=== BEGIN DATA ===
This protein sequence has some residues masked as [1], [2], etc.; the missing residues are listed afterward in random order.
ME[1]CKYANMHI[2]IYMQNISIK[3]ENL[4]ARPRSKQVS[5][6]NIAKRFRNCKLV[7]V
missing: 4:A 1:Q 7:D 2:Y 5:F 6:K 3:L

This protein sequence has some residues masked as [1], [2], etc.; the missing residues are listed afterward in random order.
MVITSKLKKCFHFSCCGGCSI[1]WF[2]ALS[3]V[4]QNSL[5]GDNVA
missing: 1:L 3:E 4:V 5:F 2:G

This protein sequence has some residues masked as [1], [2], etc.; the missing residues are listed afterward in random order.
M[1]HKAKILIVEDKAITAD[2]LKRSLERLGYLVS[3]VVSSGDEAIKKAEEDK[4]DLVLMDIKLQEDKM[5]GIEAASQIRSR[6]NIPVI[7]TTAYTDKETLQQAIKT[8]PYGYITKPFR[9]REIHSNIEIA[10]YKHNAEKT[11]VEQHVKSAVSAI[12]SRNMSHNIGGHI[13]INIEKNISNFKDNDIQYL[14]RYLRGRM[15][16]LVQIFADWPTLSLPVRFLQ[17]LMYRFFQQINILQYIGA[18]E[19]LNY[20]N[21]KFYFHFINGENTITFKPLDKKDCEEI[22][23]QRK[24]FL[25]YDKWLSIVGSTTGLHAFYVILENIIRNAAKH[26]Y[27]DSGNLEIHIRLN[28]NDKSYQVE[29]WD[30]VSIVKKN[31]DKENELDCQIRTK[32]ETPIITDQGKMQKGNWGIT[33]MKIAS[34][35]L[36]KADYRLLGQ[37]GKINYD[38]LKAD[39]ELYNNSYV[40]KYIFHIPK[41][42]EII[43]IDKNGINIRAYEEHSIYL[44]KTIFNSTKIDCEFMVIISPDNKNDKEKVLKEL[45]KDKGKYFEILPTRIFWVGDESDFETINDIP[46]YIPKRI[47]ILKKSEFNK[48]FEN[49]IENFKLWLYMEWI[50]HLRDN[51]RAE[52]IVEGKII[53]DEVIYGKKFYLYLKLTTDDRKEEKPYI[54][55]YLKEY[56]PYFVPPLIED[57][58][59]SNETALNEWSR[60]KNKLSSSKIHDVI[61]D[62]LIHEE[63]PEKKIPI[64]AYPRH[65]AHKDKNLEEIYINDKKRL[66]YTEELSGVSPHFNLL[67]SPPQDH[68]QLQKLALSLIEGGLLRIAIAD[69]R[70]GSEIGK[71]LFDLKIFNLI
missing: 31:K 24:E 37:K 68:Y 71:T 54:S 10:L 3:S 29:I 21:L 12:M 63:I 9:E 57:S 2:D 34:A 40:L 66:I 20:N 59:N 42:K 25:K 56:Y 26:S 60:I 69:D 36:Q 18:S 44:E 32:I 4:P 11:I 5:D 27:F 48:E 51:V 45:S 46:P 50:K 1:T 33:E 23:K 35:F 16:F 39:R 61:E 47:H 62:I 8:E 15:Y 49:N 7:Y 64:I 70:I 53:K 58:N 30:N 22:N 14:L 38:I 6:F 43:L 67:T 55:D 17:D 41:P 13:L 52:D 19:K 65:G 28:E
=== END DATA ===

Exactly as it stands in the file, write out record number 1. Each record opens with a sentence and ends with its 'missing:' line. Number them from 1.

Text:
This protein sequence has some residues masked as [1], [2], etc.; the missing residues are listed afterward in random order.
ME[1]CKYANMHI[2]IYMQNISIK[3]ENL[4]ARPRSKQVS[5][6]NIAKRFRNCKLV[7]V
missing: 4:A 1:Q 7:D 2:Y 5:F 6:K 3:L